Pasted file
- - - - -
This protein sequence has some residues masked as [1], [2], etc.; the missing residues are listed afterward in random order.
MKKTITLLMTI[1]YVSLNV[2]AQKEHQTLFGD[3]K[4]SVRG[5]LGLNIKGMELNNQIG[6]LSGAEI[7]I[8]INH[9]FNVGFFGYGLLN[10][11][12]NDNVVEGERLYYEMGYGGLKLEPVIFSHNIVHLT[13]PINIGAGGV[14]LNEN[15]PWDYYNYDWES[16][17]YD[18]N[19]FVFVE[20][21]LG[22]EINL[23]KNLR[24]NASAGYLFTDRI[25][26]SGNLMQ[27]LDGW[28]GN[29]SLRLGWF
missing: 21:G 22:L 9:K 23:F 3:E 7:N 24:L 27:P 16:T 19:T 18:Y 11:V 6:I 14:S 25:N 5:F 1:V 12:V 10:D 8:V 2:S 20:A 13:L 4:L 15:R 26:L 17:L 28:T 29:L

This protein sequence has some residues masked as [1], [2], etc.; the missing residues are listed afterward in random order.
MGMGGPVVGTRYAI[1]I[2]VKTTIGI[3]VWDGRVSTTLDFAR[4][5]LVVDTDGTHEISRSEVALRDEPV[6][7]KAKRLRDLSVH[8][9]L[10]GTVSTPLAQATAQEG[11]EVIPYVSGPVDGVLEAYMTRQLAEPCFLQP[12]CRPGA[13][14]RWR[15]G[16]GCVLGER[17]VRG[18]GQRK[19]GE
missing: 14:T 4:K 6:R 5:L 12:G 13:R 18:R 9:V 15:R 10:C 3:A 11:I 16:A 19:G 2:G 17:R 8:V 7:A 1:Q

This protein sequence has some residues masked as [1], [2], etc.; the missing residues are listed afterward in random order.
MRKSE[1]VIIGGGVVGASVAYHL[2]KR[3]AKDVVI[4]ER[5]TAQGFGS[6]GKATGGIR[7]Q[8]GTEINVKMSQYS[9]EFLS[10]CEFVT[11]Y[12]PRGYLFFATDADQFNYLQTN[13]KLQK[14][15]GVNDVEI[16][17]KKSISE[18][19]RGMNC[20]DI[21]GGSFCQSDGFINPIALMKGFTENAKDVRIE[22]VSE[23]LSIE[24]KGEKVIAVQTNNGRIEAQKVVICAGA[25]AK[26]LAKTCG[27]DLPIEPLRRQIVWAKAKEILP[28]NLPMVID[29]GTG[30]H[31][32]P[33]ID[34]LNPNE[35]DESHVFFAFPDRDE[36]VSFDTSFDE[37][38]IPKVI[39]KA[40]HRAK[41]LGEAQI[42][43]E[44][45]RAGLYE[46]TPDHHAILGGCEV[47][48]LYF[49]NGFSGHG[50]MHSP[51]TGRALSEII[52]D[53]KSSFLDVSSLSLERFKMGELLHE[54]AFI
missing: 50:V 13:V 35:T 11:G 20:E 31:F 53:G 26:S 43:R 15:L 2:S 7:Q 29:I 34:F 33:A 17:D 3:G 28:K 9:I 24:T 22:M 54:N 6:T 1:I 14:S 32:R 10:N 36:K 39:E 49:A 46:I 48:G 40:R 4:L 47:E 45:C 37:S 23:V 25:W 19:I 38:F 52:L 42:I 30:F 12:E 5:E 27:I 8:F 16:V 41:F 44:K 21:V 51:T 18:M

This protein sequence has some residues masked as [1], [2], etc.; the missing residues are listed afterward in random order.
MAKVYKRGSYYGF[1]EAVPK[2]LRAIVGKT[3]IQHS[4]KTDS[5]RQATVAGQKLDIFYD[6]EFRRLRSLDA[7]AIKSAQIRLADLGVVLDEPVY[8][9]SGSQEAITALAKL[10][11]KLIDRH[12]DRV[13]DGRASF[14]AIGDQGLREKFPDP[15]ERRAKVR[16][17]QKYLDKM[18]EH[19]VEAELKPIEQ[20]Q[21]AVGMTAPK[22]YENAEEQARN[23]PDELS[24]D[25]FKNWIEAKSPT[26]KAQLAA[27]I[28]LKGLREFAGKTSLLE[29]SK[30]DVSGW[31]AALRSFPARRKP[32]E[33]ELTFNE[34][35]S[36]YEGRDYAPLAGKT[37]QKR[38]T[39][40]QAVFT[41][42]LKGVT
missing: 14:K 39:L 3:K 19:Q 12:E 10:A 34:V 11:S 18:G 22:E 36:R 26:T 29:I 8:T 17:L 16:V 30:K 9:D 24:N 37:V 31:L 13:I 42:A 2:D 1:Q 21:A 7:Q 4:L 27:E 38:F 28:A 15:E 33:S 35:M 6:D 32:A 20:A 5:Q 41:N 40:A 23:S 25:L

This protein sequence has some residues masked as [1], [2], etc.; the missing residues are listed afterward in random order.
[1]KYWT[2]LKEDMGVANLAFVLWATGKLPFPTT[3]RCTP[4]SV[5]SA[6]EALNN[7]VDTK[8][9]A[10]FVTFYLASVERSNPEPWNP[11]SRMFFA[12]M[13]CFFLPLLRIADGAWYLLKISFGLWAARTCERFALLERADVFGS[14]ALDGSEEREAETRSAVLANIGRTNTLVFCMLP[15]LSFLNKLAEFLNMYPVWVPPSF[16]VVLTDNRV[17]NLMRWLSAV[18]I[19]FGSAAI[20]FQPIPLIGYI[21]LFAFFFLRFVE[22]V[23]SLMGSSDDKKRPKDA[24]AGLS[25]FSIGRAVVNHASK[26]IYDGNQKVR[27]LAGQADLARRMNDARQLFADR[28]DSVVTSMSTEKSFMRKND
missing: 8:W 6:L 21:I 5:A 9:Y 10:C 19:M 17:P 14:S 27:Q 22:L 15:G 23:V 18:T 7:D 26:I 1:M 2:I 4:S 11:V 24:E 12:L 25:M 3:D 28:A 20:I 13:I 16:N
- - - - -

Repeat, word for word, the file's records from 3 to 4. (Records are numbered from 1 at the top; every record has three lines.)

This protein sequence has some residues masked as [1], [2], etc.; the missing residues are listed afterward in random order.
MRKSE[1]VIIGGGVVGASVAYHL[2]KR[3]AKDVVI[4]ER[5]TAQGFGS[6]GKATGGIR[7]Q[8]GTEINVKMSQYS[9]EFLS[10]CEFVT[11]Y[12]PRGYLFFATDADQFNYLQTN[13]KLQK[14][15]GVNDVEI[16][17]KKSISE[18][19]RGMNC[20]DI[21]GGSFCQSDGFINPIALMKGFTENAKDVRIE[22]VSE[23]LSIE[24]KGEKVIAVQTNNGRIEAQKVVICAGA[25]AK[26]LAKTCG[27]DLPIEPLRRQIVWAKAKEILP[28]NLPMVID[29]GTG[30]H[31][32]P[33]ID[34]LNPNE[35]DESHVFFAFPDRDE[36]VSFDTSFDE[37][38]IPKVI[39]KA[40]HRAK[41]LGEAQI[42][43]E[44][45]RAGLYE[46]TPDHHAILGGCEV[47][48]LYF[49]NGFSGHG[50]MHSP[51]TGRALSEII[52]D[53]KSSFLDVSSLSLERFKMGELLHE[54]AFI
missing: 50:V 13:V 35:T 11:G 20:E 31:F 53:G 26:S 43:R 15:L 2:S 7:Q 29:I 34:F 33:A 17:D 3:G 28:K 9:I 24:T 22:M 54:N 6:T 1:I 14:S 32:R 10:N 36:K 39:E 49:A 46:I 48:G 40:R 4:L 47:E 45:C 37:S 23:V 25:W 19:I 38:F 52:L 42:I 30:F 12:E 5:E 27:I 8:F 16:V 41:F 44:K 21:V 51:T 18:M

This protein sequence has some residues masked as [1], [2], etc.; the missing residues are listed afterward in random order.
MAKVYKRGSYYGF[1]EAVPK[2]LRAIVGKT[3]IQHS[4]KTDS[5]RQATVAGQKLDIFYD[6]EFRRLRSLDA[7]AIKSAQIRLADLGVVLDEPVY[8][9]SGSQEAITALAKL[10][11]KLIDRH[12]DRV[13]DGRASF[14]AIGDQGLREKFPDP[15]ERRAKVR[16][17]QKYLDKM[18]EH[19]VEAELKPIEQ[20]Q[21]AVGMTAPK[22]YENAEEQARN[23]PDELS[24]D[25]FKNWIEAKSPT[26]KAQLAA[27]I[28]LKGLREFAGKTSLLE[29]SK[30]DVSGW[31]AALRSFPARRKP[32]E[33]ELTFNE[34][35]S[36]YEGRDYAPLAGKT[37]QKR[38]T[39][40]QAVFT[41][42]LKGVT
missing: 14:K 39:L 3:K 19:Q 12:E 10:A 34:V 11:S 18:G 22:E 36:R 26:T 29:I 8:T 17:L 16:V 30:K 9:D 24:N 37:V 31:L 13:I 42:A 2:D 1:Q 21:A 7:Q 4:L 27:E 38:F 28:A 15:E 33:S 35:M 6:D 32:A 20:A 5:Q 41:N 40:A 23:S 25:L